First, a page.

WASHINGTON, June 15, 2017 – Some of the biggest names in agricultural research defended the importance of government science funding at a Senate Agriculture Committee hearing today where lawmakers expressed resistance to proposed spending cuts from the White House.
Sen. Michael Bennet, D-Colo., expressed outrage at proposed cuts in the fiscal year 2018 budget for agricultural research. The proposed shuttering of 17 Agricultural Research Service field stations, including one in Colorado, is “utterly unacceptable,” Bennet said
ARS Administrator Chavonda Jacobs-Young explained to Bennet and other senators that the decision to propose closing the field stations was difficult, but necessary to meet the Trump administration’s call to cut spending for the agency.
“It’s a war on agriculture,” Bennet said.
Committee Chairman Pat Roberts, R-Kan., expressed similar outrage and pledged to fight proposed spending cuts, not just on agricultural research, but also on crop insurance and other farm spending.
“Thank you very much for reading the speech I wrote,” Roberts said to Bennet in a moment of levity during the hearing. “Some of the adjectives were a little out of line … “
As to the proposed funding cudts for research and crop-insurance, Roberts said: “It’s simply not going to happen.”
The Trump administration’s FY 2018 budget proposal seeks to cut crop insurance by $29 billion over 10 years.
National Institute of Food and Agriculture Director Sonny Ramaswamy, who also testified at the hearing, told Agri-Pulse he was reassured by the senators’ concern over research funding.
“I think everybody recognizes that our innovation engine needs to continue to be supported,” he said on the sidelines of the hearing.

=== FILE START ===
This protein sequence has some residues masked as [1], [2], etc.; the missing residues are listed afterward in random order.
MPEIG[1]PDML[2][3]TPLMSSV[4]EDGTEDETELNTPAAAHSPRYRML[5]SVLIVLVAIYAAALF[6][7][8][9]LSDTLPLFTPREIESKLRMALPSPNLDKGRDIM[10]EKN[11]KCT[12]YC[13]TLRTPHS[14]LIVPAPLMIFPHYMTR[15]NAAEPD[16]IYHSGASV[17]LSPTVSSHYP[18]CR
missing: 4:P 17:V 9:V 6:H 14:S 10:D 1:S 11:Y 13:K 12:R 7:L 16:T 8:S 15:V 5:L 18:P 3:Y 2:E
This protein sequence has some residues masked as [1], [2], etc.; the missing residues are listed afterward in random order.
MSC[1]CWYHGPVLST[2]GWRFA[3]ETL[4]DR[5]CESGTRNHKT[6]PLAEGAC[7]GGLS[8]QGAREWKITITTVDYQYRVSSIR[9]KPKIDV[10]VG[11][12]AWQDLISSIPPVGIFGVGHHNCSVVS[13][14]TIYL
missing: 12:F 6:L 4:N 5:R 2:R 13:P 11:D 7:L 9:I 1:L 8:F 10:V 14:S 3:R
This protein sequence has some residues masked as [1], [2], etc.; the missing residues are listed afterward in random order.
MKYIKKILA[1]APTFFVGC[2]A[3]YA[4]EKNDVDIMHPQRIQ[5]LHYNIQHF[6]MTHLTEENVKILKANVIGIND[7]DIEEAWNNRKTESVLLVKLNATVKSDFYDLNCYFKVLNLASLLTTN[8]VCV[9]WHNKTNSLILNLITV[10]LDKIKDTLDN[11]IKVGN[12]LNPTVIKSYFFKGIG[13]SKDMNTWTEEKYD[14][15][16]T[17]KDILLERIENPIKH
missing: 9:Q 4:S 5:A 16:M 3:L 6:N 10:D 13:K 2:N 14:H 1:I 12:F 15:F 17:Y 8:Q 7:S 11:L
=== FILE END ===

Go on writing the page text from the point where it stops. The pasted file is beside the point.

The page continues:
USDA Secretary Sonny Purdue, who testifying Tuesday before the Senate Agriculture Appropriations Subcommittee, also said he did not support the proposed cuts for agricultural research.
“I would admit to you that research is one of those areas where we may have missed the mark and I believe that we can work toward right-sizing the budget,” Perdue said. “Research is the basis of our agricultural productivity today.”
Another witness who left today's hearing feeling optimistic was Sally Rockey, the executive director of the Foundation for Food and Agriculture Research (FFAR).
The Foundation, which matches government funds to private investment for research, was created in the 2014 farm bill and given $200 million in mandatory funds by Congress, money that does not automatically replenish when the funds run out.
“What’s important to us is to be reauthorized and see ourselves funded again in the next farm bill,” she told Agri-Pulse.
Rockey said FFAR is in talks with lawmakers, explaining what the organization could do with increased funding, but stressed that “we also recognize that there are very serious budget restraints.”